Thursday, June 2, 2011

Civil War Shipwreck Discovered!!!!!

 GULF SHORES, Ala.) - A missing piece of Alabama's History has been found buried near the mouth of Mobile Bay.

A local exploration group has discovered the remains of a merchant ship from the late 1800's.

Researchers say the Amstel ran aground on a sand bar during the Civil War.

It then rotted away over four years. Today a bell found in the wreckage rang for the first time in more than 150 years.

The bronze cast bell along with dozens of stone slabs were discovered on board what was left of the merchant ship, the British "Bark Amstel."

"Where was all this cargo going?  Where was this bell going?" asked David Anderson with Fathom Exploration.

Anderson along with State Archaeologists thought the Amstel dated back to the early 1900's but a closer look at the bell revealed the cargo and the ship dated back to 1861 at the start of the Civil War.

The ship ran aground in the Gulf and at the time Union troops had just started a blockade in the area which made it impossible to salvage the ship.

"What we see when we see that cargo is a lot of material for a large public building of some type; a large church, town hall , university, something like that.  There was a large construction project in 1861 that never was finished because this boat didn't come ashore, " says Anderson.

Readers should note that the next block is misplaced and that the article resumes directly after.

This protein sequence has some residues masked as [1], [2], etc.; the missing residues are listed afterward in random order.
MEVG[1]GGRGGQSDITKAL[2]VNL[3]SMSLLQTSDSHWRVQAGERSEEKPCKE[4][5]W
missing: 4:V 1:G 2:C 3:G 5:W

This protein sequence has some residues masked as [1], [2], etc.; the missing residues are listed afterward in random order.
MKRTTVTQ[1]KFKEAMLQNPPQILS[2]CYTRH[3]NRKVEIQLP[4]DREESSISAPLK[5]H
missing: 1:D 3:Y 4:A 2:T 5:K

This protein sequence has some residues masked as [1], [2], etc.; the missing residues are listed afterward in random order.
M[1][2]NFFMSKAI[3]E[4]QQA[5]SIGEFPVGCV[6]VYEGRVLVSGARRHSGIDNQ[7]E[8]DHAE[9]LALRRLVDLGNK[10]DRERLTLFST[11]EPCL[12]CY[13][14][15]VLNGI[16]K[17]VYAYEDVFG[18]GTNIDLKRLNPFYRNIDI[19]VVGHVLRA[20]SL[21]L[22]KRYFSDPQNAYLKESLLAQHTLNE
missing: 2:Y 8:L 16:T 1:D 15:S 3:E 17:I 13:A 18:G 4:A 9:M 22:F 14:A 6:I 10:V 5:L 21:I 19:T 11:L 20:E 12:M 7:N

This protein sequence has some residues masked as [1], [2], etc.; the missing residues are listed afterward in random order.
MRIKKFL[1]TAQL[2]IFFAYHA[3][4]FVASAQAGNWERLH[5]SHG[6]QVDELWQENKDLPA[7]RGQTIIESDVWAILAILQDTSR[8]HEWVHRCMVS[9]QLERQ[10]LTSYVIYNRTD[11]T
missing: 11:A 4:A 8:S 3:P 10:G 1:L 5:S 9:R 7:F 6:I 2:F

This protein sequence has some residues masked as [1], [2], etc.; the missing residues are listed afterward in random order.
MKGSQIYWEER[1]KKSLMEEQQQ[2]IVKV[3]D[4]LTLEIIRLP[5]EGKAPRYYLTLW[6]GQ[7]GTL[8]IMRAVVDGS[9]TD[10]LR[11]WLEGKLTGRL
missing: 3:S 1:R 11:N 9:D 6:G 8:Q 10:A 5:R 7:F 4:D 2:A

The bell holds the clues, the answers to a mystery that is now part of Alabama's history.

What happens next is in the hands of the State Archaeologists and the Federal courts. "This is something we haven't done a lot of.  Its quite expensive.  We need these private and public partnerships to be able to do, " says State Archaeologist Stacye Hathorn. "I would say that Alabama has a deep and rich maritime history that you don't see very often and we hope to bring that history more to the public eye, " says Anderson.

The bell and some of the Amstel's other cargo will be on display at Lulu's in Gulf Shores for several weeks to come. Explorers say removing all of the artifacts could take up to five years.

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